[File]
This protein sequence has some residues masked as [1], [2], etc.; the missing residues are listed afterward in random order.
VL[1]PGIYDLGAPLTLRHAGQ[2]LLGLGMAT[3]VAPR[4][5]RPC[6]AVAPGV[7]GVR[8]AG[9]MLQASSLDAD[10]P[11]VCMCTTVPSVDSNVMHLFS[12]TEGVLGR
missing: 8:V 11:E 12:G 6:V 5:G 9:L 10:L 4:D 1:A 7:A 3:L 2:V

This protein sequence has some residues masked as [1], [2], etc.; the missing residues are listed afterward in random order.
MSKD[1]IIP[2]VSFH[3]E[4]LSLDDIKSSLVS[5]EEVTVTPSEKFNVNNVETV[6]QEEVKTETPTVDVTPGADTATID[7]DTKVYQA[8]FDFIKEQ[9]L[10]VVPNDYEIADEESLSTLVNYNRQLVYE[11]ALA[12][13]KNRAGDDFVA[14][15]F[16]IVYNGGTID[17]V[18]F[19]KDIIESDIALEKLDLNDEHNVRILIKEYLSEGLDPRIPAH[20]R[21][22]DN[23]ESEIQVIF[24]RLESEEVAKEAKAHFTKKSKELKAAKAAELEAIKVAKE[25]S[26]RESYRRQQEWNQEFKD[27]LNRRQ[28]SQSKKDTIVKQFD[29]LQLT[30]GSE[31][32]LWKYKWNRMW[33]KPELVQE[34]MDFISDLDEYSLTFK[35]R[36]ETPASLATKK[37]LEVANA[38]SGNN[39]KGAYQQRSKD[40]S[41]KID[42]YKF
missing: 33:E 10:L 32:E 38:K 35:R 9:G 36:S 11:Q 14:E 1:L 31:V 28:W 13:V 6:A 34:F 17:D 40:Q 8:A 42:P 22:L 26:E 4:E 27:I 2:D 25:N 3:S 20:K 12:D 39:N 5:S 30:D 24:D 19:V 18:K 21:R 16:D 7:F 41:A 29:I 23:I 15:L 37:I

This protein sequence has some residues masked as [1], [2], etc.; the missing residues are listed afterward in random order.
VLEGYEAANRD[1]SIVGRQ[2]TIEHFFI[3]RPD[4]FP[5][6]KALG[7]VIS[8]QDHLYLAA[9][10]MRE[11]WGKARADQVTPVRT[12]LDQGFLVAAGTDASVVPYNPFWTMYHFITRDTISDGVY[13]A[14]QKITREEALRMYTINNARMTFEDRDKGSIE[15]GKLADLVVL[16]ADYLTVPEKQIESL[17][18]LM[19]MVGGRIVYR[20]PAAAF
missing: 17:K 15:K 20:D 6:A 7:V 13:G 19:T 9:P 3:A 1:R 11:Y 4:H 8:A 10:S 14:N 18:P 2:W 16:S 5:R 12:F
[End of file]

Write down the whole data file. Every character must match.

This protein sequence has some residues masked as [1], [2], etc.; the missing residues are listed afterward in random order.
VL[1]PGIYDLGAPLTLRHAGQ[2]LLGLGMAT[3]VAPR[4][5]RPC[6]AVAPGV[7]GVR[8]AG[9]MLQASSLDAD[10]P[11]VCMCTTVPSVDSNVMHLFS[12]TEGVLGR
missing: 8:V 11:E 12:G 6:V 5:G 9:L 10:L 4:D 1:A 7:A 3:L 2:V

This protein sequence has some residues masked as [1], [2], etc.; the missing residues are listed afterward in random order.
MSKD[1]IIP[2]VSFH[3]E[4]LSLDDIKSSLVS[5]EEVTVTPSEKFNVNNVETV[6]QEEVKTETPTVDVTPGADTATID[7]DTKVYQA[8]FDFIKEQ[9]L[10]VVPNDYEIADEESLSTLVNYNRQLVYE[11]ALA[12][13]KNRAGDDFVA[14][15]F[16]IVYNGGTID[17]V[18]F[19]KDIIESDIALEKLDLNDEHNVRILIKEYLSEGLDPRIPAH[20]R[21][22]DN[23]ESEIQVIF[24]RLESEEVAKEAKAHFTKKSKELKAAKAAELEAIKVAKE[25]S[26]RESYRRQQEWNQEFKD[27]LNRRQ[28]SQSKKDTIVKQFD[29]LQLT[30]GSE[31][32]LWKYKWNRMW[33]KPELVQE[34]MDFISDLDEYSLTFK[35]R[36]ETPASLATKK[37]LEVANA[38]SGNN[39]KGAYQQRSKD[40]S[41]KID[42]YKF
missing: 33:E 10:L 32:E 38:K 35:R 9:G 36:S 11:Q 14:E 1:L 31:V 28:W 13:V 6:A 34:F 17:D 40:Q 8:A 42:P 22:L 26:E 4:E 27:I 2:D 25:N 3:S 20:K 12:D 39:N 5:S 30:D 24:D 19:V 18:K 21:R 16:D 7:F 41:A 29:I 23:I 15:L 37:I

This protein sequence has some residues masked as [1], [2], etc.; the missing residues are listed afterward in random order.
VLEGYEAANRD[1]SIVGRQ[2]TIEHFFI[3]RPD[4]FP[5][6]KALG[7]VIS[8]QDHLYLAA[9][10]MRE[11]WGKARADQVTPVRT[12]LDQGFLVAAGTDASVVPYNPFWTMYHFITRDTISDGVY[13]A[14]QKITREEALRMYTINNARMTFEDRDKGSIE[15]GKLADLVVL[16]ADYLTVPEKQIESL[17][18]LM[19]MVGGRIVYR[20]PAAAF
missing: 17:K 15:K 20:D 6:A 7:V 13:G 19:T 9:P 3:A 1:R 11:Y 4:H 8:A 10:S 14:N 18:P 2:W 16:S 5:R 12:F